Harshvardhan Kapoor’s Mirzya, inspired by the tale of the legend of Mirza-Sahiban, will hit the theatres on October 7 and while Anil Kapoor’s youngest child is confident and not stressed about the creative expectations, he’s nervous about its promotions.
“I don’t know whether we are doing the right thing or we should be doing something more. What if we had some more time in hands for promotions? I hope it reaches maximum people. I have been wondering about these things over the last few days."
"I am a strongly opinionated person and fortunately Mehra (director Rakeysh Omprakash Mehra) and others involved with the project do listen to me because it’s very important for people to experience who you really are,” says Harshvardhan.
He has a lot to say about his debut film, Mirzya, “I was blown away by the complex, romantic and poetic script of Mirzya, which is also a musical. I realised that I was getting a chance to be a part of something so poetic, and beautiful, and it suits my personality. It’s very rare to find scripts that are poetic and very romantic. When I was 22, I was reading so many other scripts but I feel this is the most contemporary romantic script ever.”
The biggest challenge for the 25-year-old actor was working on the film for three long years and to bring the popular folklore on screen. "I have given so much to this film that a part of me will die when it's out. When it releases I will feel as if I have lost a part of me. I was so involved with every aspect of the film. I was doing something so creative for the first time with so much honesty. I can't describe the feeling, it is like falling in love for the first time," he says.
But why didn’t Harshvardhan want to start his career with a commercial candy-floss love story, a so-called safe film, as his launch vehicle, instead of picking up a tragic love story?
"If we look at what is happening around us we can see that some of the most 'unsafe' films have done well. So I feel I'm being safe by being unsafe. People are ready to see different cinema and if it doesn't do well commercially still our work will be appreciated. There have been so many incredible moments, everybody will take something or the other," says Harshvardhan, who considers Aamir Khan and Ranbir Kapoor as his inspiration.
Being a star-kid, there is bound to be comparisons made between him and his actor-father, Anil Kapoor.
In fact, few days back at the music launch of Mirzya, the senior actor ended up saying that Harshvardhan was not one bit like him. But, however, one may feel that the father and son’s strategy might have been similar. Anil’s first Hindi film in a leading role was Woh Saat Din (1983) opposite Padmini Kolhapure, which wasn’t a commercial potboiler.
Harshvardhan’s take on this is, “After Woh Saat Din and Mashaal, my dad started doing more and more commercial cinema. Woh Saat Din was a surprise hit, nobody expected it to be so. But circumstances are different and we can’t compare our choice of cinema. That way I’m more artistically inclined and I go by my very first instinct.”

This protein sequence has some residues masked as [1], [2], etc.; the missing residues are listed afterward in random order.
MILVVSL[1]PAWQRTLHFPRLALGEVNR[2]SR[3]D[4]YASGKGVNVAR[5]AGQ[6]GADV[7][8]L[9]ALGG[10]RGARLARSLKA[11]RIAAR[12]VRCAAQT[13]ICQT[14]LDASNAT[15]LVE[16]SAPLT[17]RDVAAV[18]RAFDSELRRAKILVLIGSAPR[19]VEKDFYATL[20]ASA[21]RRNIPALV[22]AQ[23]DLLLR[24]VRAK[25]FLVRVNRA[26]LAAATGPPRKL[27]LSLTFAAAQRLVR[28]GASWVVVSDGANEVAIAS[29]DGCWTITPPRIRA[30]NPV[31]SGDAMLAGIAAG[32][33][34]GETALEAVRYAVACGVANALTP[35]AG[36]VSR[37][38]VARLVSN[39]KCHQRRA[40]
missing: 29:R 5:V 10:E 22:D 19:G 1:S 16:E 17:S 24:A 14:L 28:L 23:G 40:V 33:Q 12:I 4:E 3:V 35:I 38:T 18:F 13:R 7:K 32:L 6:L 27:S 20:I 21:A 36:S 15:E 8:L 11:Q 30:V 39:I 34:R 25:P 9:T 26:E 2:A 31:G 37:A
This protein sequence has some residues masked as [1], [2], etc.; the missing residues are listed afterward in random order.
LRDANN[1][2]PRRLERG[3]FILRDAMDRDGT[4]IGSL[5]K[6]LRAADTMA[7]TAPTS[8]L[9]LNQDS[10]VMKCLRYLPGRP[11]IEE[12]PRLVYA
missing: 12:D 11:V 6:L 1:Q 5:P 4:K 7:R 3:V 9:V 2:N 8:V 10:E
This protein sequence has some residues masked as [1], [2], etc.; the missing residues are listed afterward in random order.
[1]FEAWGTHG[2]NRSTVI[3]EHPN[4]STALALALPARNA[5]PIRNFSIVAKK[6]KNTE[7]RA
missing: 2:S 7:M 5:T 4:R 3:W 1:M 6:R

But there are definitely some lessons to be learnt from someone who has spent about three-and-a-half decades in this unpredictable industry. Says the new star-kid on the block, “Keep going and don’t dwell on success and failure.” Being raised in the industry environment and deeply influenced by the culture, Harshvardhan talks passionately about it and his growing up days.
“Even as the industry has moved into the world of studios, it still remains a family industry. That is the reason independent producers have survived. I like it when you make films in family culture. It’s amazing to be a Juhu boy as a lot of industry lives here. There is an interesting story in every house. Next to my home lives Ekta Kapoor, then there is Hrithik, the Deols, the Bachchans. When I’m free, I go to the beach in the morning and pass by all their bungalows and homes."
Mirzya pairs Harshvardhan opposite newcomer Saiyami Kher. Does Harshvardhan feel that if he was launched with a star daughter, the film would have generated more hype, say for instance Ranbir Kapoor and his sister Sonam Kapoor's launchpad Saawariya?
"Ranbir opposite Sonam was definitely a big deal, but Sayami has got a great image which may not be public and mainstream. She’s the granddaughter of yesteryear actress Usha Kiron, then she is Shabana Azmi’s niece, but I don’t think Mehra cast her for that. She is incredibly beautiful and very good for the role. After I was cast, he took good eight months to find his Sahiban," reveals Harshvardhan.
Unlike other newcomers, Harshvardhan, who is getting many offers, took a quick decision on his next film, Vikramaditya Motwane’s Bhavesh Joshi, a superhero flick. He informs, “I liked the story; it is about Bombay, it’s a vigilante film and about an ordinary superhero. I have grown up watching superhero films and I am also a Mumbaikar.”
The budding actor has no qualms about saying that he enjoys media attention and that he's ready to face the paparazzi. “I enjoy it. It’s wrong for people to oppose it because if you are a public figure then people would want to know about you, we should be open to it,” says Harshavardhan.